Saturday, April 13, 2024

How to Talk to Kids About Digital Footprints – Jessica Speer


How can parents talk to kids about digital footprints so they actually listen? How can caregivers explore online reputations in a way that connects with teens? This post explores these questions and more.

Many parents are concerned that their child or teen might post something they later regret or that will negatively impact their future. After all, it’s common practice for employers and colleges to search applicants online to learn more about them. Nearly 65% of the admissions officers surveyed by Kaplan in 2020 saw no issue with social media being part of the admissions equation.

african american boy searching on a teh device learning about digital footprints
Photo by RF._.studio on Pexels.com

Luckily, 42% of these colleges say that what they found positively impacted prospective students. On the flip side, 58% reported that what they found had a negative impact.

Talking to kids about digital footprints is important but tricky for parents. It’s easy for these conversations to turn into lectures, increasing the likelihood that kids tune them out. Here are some tips to help.

photo of mom and daughter using mobile phones
Photo by Brett Sayles on Pexels.com

Ways to Help Kids Understand Digital Footprints

  • Start Early: Even young children can understand the concept of digital footprints. Begin by helping them learn the term digital footprint, which is defined as public information about someone that lives on the internet as a result of their online activity. Kids might not realize that anything they post, share, like, or comment on contributes to their footprint.
  • Share Relatable Examples: Instead of sharing abstract concepts, sit next to them and explore some of their favorite sites, games, or shows. Ask about a character or person who has a positive or negative online presence. Look at these images and posts together. Ask them how they would like to shape their own digital footprint.
  • Search Your Name and See What Comes Up: Kids might be surprised to see they already have a digital footprint. While sitting together, type your names into a search engine and see what pops up. Talk about what you find and how it makes them feel.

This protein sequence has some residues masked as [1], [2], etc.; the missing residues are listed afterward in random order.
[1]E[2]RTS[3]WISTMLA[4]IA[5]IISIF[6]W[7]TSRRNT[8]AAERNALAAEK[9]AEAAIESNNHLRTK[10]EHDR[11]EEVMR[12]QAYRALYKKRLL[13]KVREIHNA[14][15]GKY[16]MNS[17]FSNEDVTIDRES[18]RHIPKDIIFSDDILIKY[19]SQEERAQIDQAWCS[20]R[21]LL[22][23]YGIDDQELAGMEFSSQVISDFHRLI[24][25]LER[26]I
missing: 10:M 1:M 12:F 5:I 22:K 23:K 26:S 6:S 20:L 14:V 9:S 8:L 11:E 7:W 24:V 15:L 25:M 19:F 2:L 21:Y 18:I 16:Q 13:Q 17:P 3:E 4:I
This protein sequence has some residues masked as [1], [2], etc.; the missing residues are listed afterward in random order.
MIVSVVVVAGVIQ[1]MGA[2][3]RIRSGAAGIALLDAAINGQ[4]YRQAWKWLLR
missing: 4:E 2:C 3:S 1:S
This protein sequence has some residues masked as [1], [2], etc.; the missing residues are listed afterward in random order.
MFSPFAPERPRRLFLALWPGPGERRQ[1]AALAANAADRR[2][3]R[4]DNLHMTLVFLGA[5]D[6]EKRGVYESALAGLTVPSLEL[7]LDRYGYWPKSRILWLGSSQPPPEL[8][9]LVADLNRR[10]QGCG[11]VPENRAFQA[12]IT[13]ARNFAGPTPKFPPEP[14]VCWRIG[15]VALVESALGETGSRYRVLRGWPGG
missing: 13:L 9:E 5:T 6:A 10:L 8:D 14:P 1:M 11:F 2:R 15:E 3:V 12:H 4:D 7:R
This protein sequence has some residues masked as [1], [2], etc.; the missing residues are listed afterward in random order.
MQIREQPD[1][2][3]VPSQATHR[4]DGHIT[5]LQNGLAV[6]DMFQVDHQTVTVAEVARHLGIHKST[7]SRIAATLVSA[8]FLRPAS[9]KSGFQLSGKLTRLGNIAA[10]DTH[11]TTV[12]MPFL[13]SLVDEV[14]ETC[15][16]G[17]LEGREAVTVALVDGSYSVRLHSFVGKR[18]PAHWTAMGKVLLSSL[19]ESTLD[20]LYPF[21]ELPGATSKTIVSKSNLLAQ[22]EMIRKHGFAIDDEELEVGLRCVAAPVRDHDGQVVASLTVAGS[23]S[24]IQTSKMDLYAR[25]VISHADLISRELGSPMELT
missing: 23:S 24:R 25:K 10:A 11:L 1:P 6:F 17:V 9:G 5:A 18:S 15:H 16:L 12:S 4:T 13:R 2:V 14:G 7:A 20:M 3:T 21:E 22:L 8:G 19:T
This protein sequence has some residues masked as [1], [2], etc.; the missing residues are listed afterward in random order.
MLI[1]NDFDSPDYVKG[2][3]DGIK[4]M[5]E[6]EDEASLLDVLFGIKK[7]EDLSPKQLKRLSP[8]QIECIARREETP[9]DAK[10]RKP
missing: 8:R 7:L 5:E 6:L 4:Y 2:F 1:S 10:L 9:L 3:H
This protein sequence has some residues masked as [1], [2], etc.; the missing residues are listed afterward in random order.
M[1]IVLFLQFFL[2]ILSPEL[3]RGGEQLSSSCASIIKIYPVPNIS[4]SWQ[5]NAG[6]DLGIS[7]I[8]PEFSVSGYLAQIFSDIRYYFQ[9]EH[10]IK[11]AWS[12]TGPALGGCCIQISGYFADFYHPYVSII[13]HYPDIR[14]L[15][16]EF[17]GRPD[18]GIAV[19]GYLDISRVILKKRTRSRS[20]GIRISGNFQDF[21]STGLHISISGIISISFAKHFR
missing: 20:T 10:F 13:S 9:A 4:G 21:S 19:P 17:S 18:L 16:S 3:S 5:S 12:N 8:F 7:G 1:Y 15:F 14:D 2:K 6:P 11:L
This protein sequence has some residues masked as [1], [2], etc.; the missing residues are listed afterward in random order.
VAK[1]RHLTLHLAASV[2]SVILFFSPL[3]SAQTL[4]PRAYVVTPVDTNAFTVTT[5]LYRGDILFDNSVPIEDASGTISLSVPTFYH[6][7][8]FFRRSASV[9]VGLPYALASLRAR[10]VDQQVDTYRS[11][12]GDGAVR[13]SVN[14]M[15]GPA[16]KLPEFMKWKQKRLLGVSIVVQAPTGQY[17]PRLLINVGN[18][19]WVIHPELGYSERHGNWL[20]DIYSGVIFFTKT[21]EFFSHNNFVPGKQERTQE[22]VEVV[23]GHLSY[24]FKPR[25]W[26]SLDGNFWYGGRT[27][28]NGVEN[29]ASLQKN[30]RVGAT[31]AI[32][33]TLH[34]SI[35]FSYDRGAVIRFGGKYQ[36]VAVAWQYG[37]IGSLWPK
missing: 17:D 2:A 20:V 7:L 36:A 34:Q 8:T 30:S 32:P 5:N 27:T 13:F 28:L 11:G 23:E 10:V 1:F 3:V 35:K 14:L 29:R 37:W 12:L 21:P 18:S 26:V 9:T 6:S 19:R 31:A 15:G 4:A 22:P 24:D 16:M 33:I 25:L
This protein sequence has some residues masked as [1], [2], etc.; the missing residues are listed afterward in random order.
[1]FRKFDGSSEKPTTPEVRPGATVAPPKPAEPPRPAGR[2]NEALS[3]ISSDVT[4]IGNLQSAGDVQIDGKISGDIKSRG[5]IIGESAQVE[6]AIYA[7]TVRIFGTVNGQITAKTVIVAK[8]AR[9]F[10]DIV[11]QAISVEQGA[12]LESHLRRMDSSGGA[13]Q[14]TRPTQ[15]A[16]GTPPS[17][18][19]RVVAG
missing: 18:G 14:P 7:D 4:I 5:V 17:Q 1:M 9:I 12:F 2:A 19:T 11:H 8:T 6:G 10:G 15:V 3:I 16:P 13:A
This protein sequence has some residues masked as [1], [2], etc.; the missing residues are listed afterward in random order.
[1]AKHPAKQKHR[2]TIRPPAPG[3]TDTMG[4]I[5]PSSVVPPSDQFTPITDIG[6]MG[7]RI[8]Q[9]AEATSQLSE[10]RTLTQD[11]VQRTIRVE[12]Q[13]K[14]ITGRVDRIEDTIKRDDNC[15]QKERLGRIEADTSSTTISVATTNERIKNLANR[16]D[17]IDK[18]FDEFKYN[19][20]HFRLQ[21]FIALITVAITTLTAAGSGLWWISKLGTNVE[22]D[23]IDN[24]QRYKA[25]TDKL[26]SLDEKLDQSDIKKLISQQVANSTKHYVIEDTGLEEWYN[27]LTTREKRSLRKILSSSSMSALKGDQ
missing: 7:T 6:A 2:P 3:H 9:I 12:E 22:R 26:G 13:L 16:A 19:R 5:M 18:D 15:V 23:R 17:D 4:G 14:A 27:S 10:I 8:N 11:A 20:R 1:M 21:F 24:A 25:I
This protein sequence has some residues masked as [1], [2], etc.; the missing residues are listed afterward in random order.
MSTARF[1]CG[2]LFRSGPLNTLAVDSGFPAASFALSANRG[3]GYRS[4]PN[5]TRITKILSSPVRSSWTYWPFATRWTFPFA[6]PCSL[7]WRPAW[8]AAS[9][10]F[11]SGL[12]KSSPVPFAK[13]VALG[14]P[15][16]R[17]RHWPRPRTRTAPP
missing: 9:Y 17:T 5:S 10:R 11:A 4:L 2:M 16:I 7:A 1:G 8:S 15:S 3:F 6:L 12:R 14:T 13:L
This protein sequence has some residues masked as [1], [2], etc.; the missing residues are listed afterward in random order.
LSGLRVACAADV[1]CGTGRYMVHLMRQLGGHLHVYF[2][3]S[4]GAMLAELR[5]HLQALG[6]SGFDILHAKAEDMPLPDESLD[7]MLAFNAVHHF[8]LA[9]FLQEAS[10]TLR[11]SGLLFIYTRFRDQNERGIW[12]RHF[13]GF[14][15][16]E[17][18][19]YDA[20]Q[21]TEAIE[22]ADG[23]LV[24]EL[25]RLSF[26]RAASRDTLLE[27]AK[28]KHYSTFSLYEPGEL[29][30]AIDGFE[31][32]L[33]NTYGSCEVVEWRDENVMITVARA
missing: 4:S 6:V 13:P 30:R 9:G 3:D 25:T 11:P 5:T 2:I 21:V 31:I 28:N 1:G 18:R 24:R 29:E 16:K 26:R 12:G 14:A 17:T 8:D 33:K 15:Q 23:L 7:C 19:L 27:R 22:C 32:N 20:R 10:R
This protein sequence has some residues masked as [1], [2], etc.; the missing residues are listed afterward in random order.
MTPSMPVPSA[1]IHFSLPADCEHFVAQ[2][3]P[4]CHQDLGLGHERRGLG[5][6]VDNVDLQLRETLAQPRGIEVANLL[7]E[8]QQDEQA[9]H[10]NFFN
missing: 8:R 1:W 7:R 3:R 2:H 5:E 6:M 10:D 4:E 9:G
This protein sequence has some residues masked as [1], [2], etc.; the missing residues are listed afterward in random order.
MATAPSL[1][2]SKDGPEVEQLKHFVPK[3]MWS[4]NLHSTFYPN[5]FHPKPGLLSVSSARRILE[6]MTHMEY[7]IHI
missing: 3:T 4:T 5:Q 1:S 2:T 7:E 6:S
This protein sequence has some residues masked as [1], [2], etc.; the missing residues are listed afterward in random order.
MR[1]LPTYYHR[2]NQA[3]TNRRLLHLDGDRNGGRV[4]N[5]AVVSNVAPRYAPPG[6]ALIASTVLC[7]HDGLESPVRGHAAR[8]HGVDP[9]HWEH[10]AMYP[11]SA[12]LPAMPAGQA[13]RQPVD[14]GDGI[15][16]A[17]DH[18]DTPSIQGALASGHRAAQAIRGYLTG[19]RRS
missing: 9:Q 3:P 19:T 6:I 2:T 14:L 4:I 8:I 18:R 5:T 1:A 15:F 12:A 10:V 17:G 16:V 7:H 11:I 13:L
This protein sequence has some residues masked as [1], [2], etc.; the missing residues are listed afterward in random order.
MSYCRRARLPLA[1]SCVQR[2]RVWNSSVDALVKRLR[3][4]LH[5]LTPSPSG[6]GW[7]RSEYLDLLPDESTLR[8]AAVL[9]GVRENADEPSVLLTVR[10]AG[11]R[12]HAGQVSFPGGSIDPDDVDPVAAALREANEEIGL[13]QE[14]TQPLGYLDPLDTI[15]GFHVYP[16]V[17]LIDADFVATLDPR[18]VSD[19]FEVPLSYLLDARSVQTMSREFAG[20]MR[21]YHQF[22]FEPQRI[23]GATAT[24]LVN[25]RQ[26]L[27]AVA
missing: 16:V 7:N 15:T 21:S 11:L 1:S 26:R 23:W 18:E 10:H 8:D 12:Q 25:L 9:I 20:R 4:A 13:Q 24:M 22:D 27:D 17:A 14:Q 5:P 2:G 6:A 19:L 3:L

• Be a Role Model: Kids learn by example. Show them you take privacy seriously. Be mindful of what you post about yourself, and ask their permission before sharing photos or information about them. Discuss moments when you decided to take some of your conversations offline because they were better handled privately or in-person.
  • Focus on Positive Choices: Instead of saying “don’t do that,” talk about what good digital citizenship looks like. Encourage them to be kind and respectful online. Before sharing something, they can ask themselves: Is it kind? Is it true? Would I want my grandma to see it?
  • Make It a Conversation: Two-way conversations work better than lectures. Ask about what they like and dislike about their favorite online spaces. Listen to their experiences and concerns to better understand what they are doing and seeing online.
  • Teach About Privacy Settings: Show them how to adjust privacy settings on social media and other apps. Choosing strong passwords and deleting apps they no longer use are important ways to protect their information online.

By talking to your kids early and often, you help them develop healthy habits for managing their digital footprint. Starting with curiosity rather than judgment helps to keep conversations engaging and helpful. This also makes it more likely that your child will come to you for help when mistakes are made, they have questions or need help.

ABOUT JESSICA SPEER:

Jessica Speer is the award-winning author of books for kids and teens, including The Phone Book – Stay Safe, Be Smart, and Make the World Better with the Powerful Device in Your Hand, BFF or NRF (Not Really Friends)? A Girls Guide to Happy Friendships and Middle School – Safety Goggles Advised. Blending social science, stories, and activities, her writing unpacks tricky stuff that surfaces during childhood and adolescence. She has a Master’s Degree in Social Sciences and a knack for writing about complex topics in ways that connect with kids and teens. Jessica regularly contributes to media outlets on content related to kids, parenting, friendship, and screens.

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